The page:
Quote of Week 19, 2017

“Technology is not a panacea for whatever ills.  Technology is only an enabler and needs to support people, process, content and connectivity needs.  Starting with technology has proven disastrous for many companies…” – Deloitte Development, Knowledge Management 2016

Is it possible for companies to have too much technology?  Is the knee jerk reaction to behavior to deploy a technology versus a people solution?  Take employee wasting time on social media.  Line managers know it exists, but do they confront their people to set behaviorial expectations?  Far easier to avoid those conversations and let IT handle.  Technology is the enabler — for good and bad.

Although this quote was in the context of managing knowledge, it’s just as true for every aspect of the business of managing people.  Start with people first.

\\JMM

Quote of Week 18, 2017

“‘Reinventing the wheel’ sounds pretty benign but ‘failing to learn’ and ‘reinventing failure’ are actually what many organizations are facing today… especially troubling given the pace of change…” – Deloitte Development, LLC on Knowledge Managemennt 2016

What a great insight.  So many companies who don’t have a knowledge management strategy with staffing turn.  The fundamental problem of “teaching smart people to learn” and the invisible costs this comes with.

This quote came from DFW’s Knowledge Management interest group.  I highly encourage your participation.  A place where ideas go to be captured and shared.  Next one is May 24.  Hope to see you there.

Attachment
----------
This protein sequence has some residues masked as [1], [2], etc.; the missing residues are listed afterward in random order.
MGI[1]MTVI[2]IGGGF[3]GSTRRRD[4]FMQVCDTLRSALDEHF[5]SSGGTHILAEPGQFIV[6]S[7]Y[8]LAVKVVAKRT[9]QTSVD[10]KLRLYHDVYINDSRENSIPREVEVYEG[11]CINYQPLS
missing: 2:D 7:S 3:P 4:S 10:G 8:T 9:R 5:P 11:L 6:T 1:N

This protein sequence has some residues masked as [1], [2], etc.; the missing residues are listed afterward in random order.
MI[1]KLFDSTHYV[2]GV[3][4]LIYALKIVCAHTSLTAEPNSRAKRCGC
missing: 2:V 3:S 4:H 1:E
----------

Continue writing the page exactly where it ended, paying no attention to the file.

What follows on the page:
\\ JMM

Quote of Week 17, 2017

“I would recommend looking at toxic culture through the glass of Deming’s 14 Points on Quality Management.” – Jonathan Merrill – From:  Deming’s 14 Points

  1. Create constancy of purpose for improving products and services.
  2. Adopt the new philosophy.
  3. Cease dependence on inspection to achieve quality.
  4. End the practice of awarding business on price alone; instead, minimize total cost by working with a single supplier.
  5. Improve constantly and forever every process for planning, production and service.
  6. Institute training on the job.
  7. Adopt and institute leadership.
  8. Drive out fear.
  9. Break down barriers between staff areas.
  10. Eliminate slogans, exhortations and targets for the workforce.
  11. Eliminate numerical quotas for the workforce and numerical goals for management.
  12. Remove barriers that rob people of pride of workmanship, and eliminate the annual rating or merit system.